Coffee cups, granola bar wrappers and chip bags all have one thing in common. They end up in a landfill. Despite the best of intentions and focus on recycling and reducing there will always be items that end up needing to be disposed of and usually those items end up in a landfill.
But on July 15 the Metro Council heard about options that could reduce the amount of stuff that the region ships off to a landfill.
At the end of 2019 the contracts for how the region disposes of 90 percent of its trash will expire, and Metro will have to decide well before then whether to adjust how that waste is managed.
In response to the 2019 deadline Metro staff has been looking at the alternatives that are out there for taking care of solid waste. Initially solid waste staff investigated 14 technologies for managing solid waste. Some are familiar, like landfills, and others are cutting edge, such as pyrolysis (a process of converting waste to gases, liquids and solid fuels like charcoal).
After investigating all of the options, several were eliminated from consideration because there were either unfeasible or unproven. A handful will be examined further and given to the Council for eventual decision.
"We believe we are obligated to at least consider these other options," said Paul Ehinger, Metro's solid waste operations manager.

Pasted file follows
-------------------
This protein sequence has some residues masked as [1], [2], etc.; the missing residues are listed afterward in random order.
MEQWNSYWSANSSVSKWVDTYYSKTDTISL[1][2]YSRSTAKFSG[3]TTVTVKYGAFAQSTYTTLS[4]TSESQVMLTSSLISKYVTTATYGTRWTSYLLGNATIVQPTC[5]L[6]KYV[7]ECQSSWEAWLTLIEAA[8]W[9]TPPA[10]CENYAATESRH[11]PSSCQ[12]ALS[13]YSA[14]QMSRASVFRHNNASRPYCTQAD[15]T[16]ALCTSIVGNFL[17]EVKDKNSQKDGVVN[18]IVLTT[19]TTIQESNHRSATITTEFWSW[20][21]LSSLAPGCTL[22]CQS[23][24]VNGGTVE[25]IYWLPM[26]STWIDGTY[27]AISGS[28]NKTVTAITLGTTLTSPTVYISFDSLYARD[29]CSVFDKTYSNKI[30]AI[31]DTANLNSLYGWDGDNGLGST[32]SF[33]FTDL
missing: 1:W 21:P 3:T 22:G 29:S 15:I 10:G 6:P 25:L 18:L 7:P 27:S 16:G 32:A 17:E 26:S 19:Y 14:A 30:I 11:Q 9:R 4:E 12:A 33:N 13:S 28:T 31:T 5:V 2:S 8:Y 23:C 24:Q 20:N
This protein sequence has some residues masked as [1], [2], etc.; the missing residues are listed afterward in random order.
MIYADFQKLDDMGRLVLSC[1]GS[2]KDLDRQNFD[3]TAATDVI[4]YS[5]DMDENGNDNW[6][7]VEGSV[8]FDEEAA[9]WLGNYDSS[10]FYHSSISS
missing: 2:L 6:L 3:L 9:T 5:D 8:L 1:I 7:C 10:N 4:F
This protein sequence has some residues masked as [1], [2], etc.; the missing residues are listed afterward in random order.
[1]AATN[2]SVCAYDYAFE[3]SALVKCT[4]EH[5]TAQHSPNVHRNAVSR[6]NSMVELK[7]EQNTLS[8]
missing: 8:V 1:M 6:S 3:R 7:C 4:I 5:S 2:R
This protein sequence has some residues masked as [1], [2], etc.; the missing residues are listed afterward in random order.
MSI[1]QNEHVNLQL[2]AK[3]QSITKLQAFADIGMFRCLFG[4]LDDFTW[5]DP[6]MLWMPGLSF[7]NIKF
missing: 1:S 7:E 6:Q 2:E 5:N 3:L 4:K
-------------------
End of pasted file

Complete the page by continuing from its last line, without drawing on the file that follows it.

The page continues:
Some of those options have plenty of upside, both for decreasing the amount of garbage that eventually ends up in a landfill and potentially for being a source of revenue.
One solution, called advanced materials recovery, is being used in San Jose, Calif. and is a way to divert some recyclables from getting in landfills. This type of management requires advanced machines to do the sorting or lots of people to manually grab recyclables out of the trash. But it's estimated that advanced materials recovery can increase the recycling rate by 10 to 20 percent.
Other options being considered have the potential to recover energy that can be sold to utilities companies or on the open market.
Direct combustion, or burning trash, has made big leaps in recent years. According to Rob Smoot, a chemical engineer for Metro, the process of recovering energy from burning trash has gotten 1000 times cleaner than 30 years ago and 10 times cleaner than 10 years ago.
Two more scientific processes are also under consideration, gasification and anaerobic digestion. Both of these approaches create gases, which are then used to create electricity or used as alternative fuels. The electricity can be used to power the solid waste plant and can even be sold to utility companies. Fuels created can be used by industry and can serve as substitutes for coal and other fossil fuels.
Ehinger and Smoot also indicated that the continued use of landfills as a primary disposal method is one possible outcome, and may be the cheapest option. But considering these alternative options isn't just about reducing trash.
"It's not just about waste energy," said Councilor Carlotta Collette during this week's council work session. "It's about getting the best value for the public's money."
After the initial discussion on Tuesday, Metro staff will continue to study these options and are scheduled to report again to the Council early next year.